GM’s autonomous vehicle unit recalls cars for software update | News, sports, jobs

DETROIT (AP) — General Motors’ Cruise autonomous vehicle unit is recalling all 950 cars to update its software after one of them dragged a pedestrian to the side of a San Francisco street in early October.

The company said Wednesday in documents posted by U.S. safety regulators that, with the updated software, cruise vehicles will remain stationary if a similar incident occurs in the future.

The Oct. 2 crash prompted Cruise to suspend driverless operations nationwide after regulators in California found its cars posed a threat to public safety. The state Department of Motor Vehicles has revoked the license for Cruise, which transported passengers throughout San Francisco without a human driver.

In the crash, another vehicle with a person behind the wheel struck a pedestrian, putting the person into the path of an autonomous Cruise vehicle. The Cruise initially stopped but still hit the person. But then he pulled to the right to get out of traffic, pulling the person forward about 20 feet. The pedestrian became trapped under one of the cruise vehicle’s tires and was seriously injured.

Cruise says in U.S. National Highway Traffic Safety Administration filings that it has already updated software in test vehicles supervised by human safety drivers. The driverless fleet will receive the new software before resuming operations, the company said.

On Wednesday, the GM unit said in a statement that it had issued the recall even though it determined that a similar accident with a risk of serious injury could happen again every 10 to 100 million miles without the update.

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“We strive to continually improve these events and make them even rarer,” the statement said. “As our software continues to improve, it is likely that we will file additional recalls to inform both NHTSA and the public of updates to improve the safety of our fleet.”

Cruise said that after examining the system, it has decided to add a chief safety officer, hire a law firm to review its response to the Oct. 2 crash, appoint an outside engineering firm to find the technical cause, and implement it company-wide “pillars” to pay attention to safety and transparency.

Problems at Cruise could delay the deployment of fully autonomous vehicles that carry passengers without human drivers on board. It could also bring stronger federal regulation of the vehicles, which carry passengers, in more cities across the country.

NHTSA opened an investigation Oct. 16 into four reports that cruise vehicles may not be exercising proper caution around pedestrians. Agency documents list two injuries, including the Oct. 2 crash. The complaints related to autonomous vehicles “encroaching on pedestrians who are on or entering roadways, including pedestrian crossings in the vicinity of the intended path of vehicles,” the agency said.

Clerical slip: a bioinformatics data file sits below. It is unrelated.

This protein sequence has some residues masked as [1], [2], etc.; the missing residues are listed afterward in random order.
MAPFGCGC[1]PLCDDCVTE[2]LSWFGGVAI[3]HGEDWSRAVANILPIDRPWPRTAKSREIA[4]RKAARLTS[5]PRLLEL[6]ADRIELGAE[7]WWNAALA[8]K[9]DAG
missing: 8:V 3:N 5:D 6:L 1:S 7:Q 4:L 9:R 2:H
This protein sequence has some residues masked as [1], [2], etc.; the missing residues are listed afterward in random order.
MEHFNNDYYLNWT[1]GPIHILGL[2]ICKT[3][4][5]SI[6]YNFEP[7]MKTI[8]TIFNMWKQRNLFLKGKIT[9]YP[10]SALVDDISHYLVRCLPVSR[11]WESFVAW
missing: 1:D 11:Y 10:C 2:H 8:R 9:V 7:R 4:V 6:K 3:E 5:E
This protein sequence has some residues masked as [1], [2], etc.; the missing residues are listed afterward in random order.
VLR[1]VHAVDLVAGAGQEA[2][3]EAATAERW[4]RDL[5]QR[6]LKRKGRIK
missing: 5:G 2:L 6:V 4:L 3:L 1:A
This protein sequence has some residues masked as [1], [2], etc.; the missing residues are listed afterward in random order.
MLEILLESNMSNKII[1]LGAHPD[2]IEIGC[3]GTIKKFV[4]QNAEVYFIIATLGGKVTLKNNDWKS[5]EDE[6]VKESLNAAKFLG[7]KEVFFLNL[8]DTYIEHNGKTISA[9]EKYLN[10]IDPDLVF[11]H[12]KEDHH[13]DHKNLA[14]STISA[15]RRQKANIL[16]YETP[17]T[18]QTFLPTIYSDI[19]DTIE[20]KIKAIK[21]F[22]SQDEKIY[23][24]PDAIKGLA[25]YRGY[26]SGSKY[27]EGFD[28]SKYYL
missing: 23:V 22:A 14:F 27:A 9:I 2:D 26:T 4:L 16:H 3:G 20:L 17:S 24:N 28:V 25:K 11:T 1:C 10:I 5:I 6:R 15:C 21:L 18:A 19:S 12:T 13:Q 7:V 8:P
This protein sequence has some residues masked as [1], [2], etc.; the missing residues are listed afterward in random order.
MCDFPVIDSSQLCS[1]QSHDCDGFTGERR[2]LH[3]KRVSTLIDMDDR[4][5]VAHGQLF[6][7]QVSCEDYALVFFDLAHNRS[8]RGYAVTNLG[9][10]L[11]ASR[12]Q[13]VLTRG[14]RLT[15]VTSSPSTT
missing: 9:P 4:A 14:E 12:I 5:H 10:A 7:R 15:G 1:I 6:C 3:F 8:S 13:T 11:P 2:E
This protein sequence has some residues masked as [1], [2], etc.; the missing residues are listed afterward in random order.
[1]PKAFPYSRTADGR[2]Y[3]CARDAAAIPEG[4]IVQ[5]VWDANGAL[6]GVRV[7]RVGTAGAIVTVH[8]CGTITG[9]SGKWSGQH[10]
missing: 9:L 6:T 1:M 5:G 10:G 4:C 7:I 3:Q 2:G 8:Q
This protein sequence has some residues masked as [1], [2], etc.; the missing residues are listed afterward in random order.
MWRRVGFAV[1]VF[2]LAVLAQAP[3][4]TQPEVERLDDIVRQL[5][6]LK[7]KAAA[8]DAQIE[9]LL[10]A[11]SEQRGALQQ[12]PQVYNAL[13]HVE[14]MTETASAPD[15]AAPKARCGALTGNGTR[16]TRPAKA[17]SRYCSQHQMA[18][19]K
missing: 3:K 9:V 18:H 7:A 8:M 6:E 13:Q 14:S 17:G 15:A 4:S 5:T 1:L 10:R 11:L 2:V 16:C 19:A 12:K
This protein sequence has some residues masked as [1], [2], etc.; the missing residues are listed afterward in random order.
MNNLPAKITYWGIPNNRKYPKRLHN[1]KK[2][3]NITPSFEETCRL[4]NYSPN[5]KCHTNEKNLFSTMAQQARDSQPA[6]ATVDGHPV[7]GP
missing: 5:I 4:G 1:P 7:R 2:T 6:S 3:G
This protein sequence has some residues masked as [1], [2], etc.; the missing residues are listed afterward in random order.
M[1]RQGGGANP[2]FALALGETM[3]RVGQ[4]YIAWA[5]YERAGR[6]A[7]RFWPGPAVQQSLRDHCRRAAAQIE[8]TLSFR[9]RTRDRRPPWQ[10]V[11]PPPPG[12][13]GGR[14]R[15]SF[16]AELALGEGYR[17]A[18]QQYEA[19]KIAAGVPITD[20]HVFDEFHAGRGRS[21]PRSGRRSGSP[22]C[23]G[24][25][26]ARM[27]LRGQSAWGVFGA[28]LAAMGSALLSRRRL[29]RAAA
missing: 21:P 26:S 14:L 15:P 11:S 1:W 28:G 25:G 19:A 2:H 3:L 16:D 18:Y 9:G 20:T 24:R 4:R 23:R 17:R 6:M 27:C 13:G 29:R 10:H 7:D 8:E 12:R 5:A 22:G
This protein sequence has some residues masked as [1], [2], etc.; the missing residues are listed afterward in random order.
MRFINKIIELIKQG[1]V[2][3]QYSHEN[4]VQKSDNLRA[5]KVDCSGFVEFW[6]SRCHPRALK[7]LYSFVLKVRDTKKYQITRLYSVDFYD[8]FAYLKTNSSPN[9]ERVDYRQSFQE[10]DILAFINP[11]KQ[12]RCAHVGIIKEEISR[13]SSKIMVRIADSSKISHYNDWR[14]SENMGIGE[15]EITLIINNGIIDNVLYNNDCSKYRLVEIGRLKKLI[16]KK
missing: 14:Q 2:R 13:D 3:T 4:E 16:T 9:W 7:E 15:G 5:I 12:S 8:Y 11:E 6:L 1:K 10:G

In documents filed with NHTSA, Cruise says the automated driving system is designed to pull over and step out of traffic in some cases to minimize safety risks and disruptions after a crash, with the response depending on the characteristics of the crash. But under certain circumstances, such as when a pedestrian is on the ground in the path of the vehicle, stopping is not the desired response.

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The Cruise system “accurately characterized the collision as a side impact and ordered the AV to attempt to pull out of traffic, pulling the person forward rather than remaining stationary,” the company said.

While the Department of Motor Vehicles did not elaborate on the specific reasons for Cruise’s license suspension, the agency accused Cruise of misrepresenting safety information about the autonomous technology in its vehicles. The withdrawal followed a series of incidents that heightened concerns about the dangers and inconveniences caused by Cruise’s robotaxis.

The DMV and others have accused Cruise of initially not sharing all video footage of the accident, but the robotaxi operator pushed back, saying he had disclosed the full video to state and federal officials.

General Motors Co. has ambitious goals for Cruise. The Detroit automaker had expected Cruise to reach $1 billion in annual sales by 2025 — a big jump from $106 million in sales last year.

GM is temporarily pausing production of the Origin, a fully autonomous vehicle designed for Cruise to carry multiple passengers. The company is expected to resume production at a factory in the Detroit area once Cruise resumes autonomous driving.

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